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|When the Kid Becomes the Boss|
|Published Friday, February 10, 2017|
(Editor's note: Since this article originally appeared in print in the December issue of Business NH Magazine, Jane Oneail has left the League of NH Craftsmen.)
Jane Oneail took over as executive director of the League of NH Craftsmen in 2015 and regularly deals with members and employees who are senior to her by three decades. Recognizing that many of these people are the same age as her parents, Oneail, 37, approaches her job with a mix of humility and confidence to convey she is in charge but also open to listening and other people’s ideas.
“My approach to it from the beginning has been to listen, to honor people’s experience, particularly at an organization like the League, which has this incredible history,” she says of the 84-year-old organization. “I mean, honestly, no leader, no matter their age, could come in here with the arrogance that they know better than everybody else.” And while she says humility is an incredibly valuable quality to have in her position, she still has to lead, and she says that’s just as important. “The advice I would give to anyone my age who is running an org would be to have some humility, but you also have to strike a balance because people do want leadership, they do want confidence, they do want somebody to strike a tone,” she says. “It’s definitely a tightrope.”
And it’s a tightrope more young CEOs and managers will face as they move up the ladder and boomers remain in the workforce longer or keep working part time. This creates a new work dynamic where the person on top is sometimes young enough to be the son or daughter of the people they oversee.
“The hierarchy used to be you started young out of college and worked your way up,” says Sheila Kabat, vice president and COO of human resource and organizational development services for Snowden Associates in Portsmouth. “We are evolving through that right now. And I think in some of the industries, you will see seasoned employees—as I like to call them—working for younger people. And a lot of this has to do with the breakthrough industries, the ones disrupting the norm, that it’s more typical. I think we are very much in a transition.” Kabat says, noting this is especially evident in the tech sector.
While it’s very human for both employer and employee to have some trepidation about these situations, Kabat says these situations can be rewarding for everyone involved. She says industries led by younger bosses “are much more tolerant, and older workers are eager, very often, to work in that environment because it’s often an energetic environment.”
The new generation of younger bosses, by and large, are much more interested in creating collaborative, egalitarian environments devoid of the employer/subordinate dynamic, says Jim Kimberly, president of Sapphire Consulting in Amherst. “The younger leaders today are more collaborative, are more interested in open communication,” he says. “They don’t care about hierarchy as much as the other generations. And because of that, they just feel like everyone is equal, and why can’t people just share?”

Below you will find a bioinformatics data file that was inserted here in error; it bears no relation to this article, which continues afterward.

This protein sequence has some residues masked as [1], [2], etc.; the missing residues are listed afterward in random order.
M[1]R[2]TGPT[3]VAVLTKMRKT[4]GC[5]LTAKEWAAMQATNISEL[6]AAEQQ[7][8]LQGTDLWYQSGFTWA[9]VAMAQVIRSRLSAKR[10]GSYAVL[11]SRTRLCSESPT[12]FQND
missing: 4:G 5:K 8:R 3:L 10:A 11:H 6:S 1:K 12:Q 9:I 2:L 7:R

Nick Soggu is one of those leaders. Soggu started Silvertech, a digital marketing firm, in the late 1990s when he was just 23 years old and did not consider the age of his employees particularly relevant. He was, and is, more interested in their career goals and skills. “I think it’s really just about defining what their goals are, what they are looking to get out of the employment period that they have and making sure that as a company and as a leader that you are able to cater to their needs,” Soggu says. “The way I think about people and work is that people are here on borrowed time. We employ them, but in some ways we are sort of borrowing their expertise and their time, and so we owe them and the team as much as we owe our clients and our company.”
Soggu says he doesn’t see any downside to younger bosses and older employees, having employed a variety of age groups. “I think we offer a flexible work environment that caters to all generations,” he says of his workers who range from just out of college to those over 60 years old. “My biggest challenge as a boss has been in the hiring front. We are constantly looking to grow and want to have team members that are growing along with our clients’ needs. Recruiting has been a challenge for us and will probably continue to be for the near future. We just aren’t graduating enough individuals with the right skill sets in our own education systems.”
Dealing With the Downside
But there can be a downside for older workers, says Kimberly. A younger boss may disregard some older employees who are not used to that style of management.
“If I’m an older employee, and my last boss was older than me with old school philosophy, you know: speak when spoken to only, need-to-know information sharing, not into open sharing—now I’ve got a boss that shares everything with me, I don’t know how to react to that. I don’t know what to say or do.”
Kimberly says that’s why it is so important for young leaders, particularly ones new to their positions, to have a conversation early on to get to know each other’s styles. “The key to any good relationship amongst members is to develop strong relationships with all workers. So spend time with each of your direct reports to understand their motivations and their desire to be as successful as possible within your team. Make sure you schedule one-on-one time as well as team meetings,” he says.